“I mean, there are always goals, and there are always milestones that you want to hit, but that just never makes the best record,” said Oliver Ackermann, lead singer and guitarist of A Place To Bury Strangers.
We got together to discuss the most recent release for the Brooklyn-based noise-core, post-punk outfit, Transfixation. After the release of their previous album, Worship, the band reached a breaking point.
“We were kind of working together for so long that it just became too difficult, and it was just getting too intense and too crazy because we were spending too much time recording,” Ackermann said, “so we kinda had to take a break.”
After some much needed down time the trio reformed with a new and refreshed outlook on the project and proceeded to lay down the most raucous addition to their discography yet. On February 17th, APTBS released their new album, a perfect representation of why we need pop music and all its predictability. Transfixation exists, if only as a measuring post against the aural insanity that is Transfixation.
Since their debut in 2007, the Brooklyn noise outfit has made a name for themselves by making incredibly dense, gritty, and brazenly loud post-punk tunes. I’m talking loud. Like sonic boom loud. Jumbo-jet jousting loud. 10,000 atoms bursting at a rave loud. The sound is matched up with the cold, brittle Ackermann vocals to create some truly tasking music. While their albums have always been admirable, the band aimed to capture the infamous fury and wrath of their live performances in Transfixation.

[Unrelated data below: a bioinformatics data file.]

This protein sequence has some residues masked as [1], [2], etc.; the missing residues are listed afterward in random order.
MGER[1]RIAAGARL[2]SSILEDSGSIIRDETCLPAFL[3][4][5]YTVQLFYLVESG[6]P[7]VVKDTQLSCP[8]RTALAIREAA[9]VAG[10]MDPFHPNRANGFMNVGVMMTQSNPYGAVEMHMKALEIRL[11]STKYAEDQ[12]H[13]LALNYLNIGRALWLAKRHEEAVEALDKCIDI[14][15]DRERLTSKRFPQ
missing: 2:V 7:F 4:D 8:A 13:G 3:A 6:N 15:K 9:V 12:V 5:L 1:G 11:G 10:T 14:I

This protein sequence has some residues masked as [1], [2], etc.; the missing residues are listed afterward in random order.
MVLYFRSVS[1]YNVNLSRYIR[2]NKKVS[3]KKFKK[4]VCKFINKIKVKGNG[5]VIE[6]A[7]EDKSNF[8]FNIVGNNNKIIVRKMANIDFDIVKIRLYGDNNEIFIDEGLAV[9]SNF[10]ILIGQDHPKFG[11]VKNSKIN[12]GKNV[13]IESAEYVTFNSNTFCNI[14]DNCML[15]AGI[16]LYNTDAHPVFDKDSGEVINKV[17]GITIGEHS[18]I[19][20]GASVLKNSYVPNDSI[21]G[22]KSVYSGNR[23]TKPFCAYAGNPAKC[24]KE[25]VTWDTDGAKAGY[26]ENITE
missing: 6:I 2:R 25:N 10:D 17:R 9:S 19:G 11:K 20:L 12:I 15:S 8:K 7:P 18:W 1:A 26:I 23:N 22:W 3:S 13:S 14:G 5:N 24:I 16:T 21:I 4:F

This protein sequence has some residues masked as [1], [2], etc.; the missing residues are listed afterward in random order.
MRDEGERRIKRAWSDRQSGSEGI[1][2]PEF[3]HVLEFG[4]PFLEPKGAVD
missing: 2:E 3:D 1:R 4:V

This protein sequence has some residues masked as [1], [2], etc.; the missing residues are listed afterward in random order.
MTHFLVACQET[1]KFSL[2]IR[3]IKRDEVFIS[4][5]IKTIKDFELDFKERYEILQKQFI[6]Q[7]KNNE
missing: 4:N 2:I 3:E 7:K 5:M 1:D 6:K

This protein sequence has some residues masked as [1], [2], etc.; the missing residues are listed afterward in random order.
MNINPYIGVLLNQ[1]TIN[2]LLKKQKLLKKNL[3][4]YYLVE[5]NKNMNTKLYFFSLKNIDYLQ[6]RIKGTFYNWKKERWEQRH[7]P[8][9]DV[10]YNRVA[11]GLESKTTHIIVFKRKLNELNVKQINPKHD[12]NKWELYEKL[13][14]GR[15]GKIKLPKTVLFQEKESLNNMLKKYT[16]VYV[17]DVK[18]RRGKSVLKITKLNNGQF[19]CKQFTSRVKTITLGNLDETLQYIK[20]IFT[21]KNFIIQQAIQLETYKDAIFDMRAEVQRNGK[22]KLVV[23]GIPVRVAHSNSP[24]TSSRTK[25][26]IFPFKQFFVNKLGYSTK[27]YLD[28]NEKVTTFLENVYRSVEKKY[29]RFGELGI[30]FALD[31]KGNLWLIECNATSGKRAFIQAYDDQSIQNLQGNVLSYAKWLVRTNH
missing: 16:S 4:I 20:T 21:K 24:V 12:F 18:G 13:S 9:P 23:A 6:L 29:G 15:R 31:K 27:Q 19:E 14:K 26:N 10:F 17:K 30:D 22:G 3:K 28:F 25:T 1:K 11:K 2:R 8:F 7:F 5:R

“You just look up at the sky, and its so insanely amazing and beautiful, and much more beyond what anyone would ever imagine. If you open yourself up to those kind of ideas that’s beyond what some person could do physically, then I think you’ll create something that’s better than that… We learned a lot about what it would be to capture a live moment. But in the end, it was all about something we could never really plan.”
I will be shocked if another album has a better closer than Transfixation.The song reaches levels of sonic height, chriscendo, and sheer bloody noise that are singular in music. Perhaps in spite of its noise, it has all the tonalities and (for extreme want of a better word) charm of “Rock and Roll” by Led Zeppelin, or any number of tunes from The Hives. Ackermann had this to say when I asked him which song on the album was his favorite:
“The last track, ‘I Will Die.’ It’s just really cool because the recording that’s on the record is us writing the song out of thin air. Nobody had ever played any of those chords before, or that drum part, and none of those words had been thought of before or anything, except for right at that moment when that song happened on the recording. That’s an example from what I was saying about recording our practices. It wasn’t recorded well or anything. We even tried to redo that song many times, but it’s what was happening just at that very moment was just so special.”
Together again, Oliver Ackermann and the other members of A Place to Bury Strangers have created an album that renders me speechless. Bold, challenging, taxing. They just don’t seem to cover it. This album is 100 speeding trains colliding, and the players are the conductors. Transfixation shocks and excites. I asked Ackermann what it meant to him.
“It was something that took over our lives for a moment, it kind of even changed all of us. For me, in some ways, it was an awakening. It was just getting a little bit of education. I think that was what the record needed.”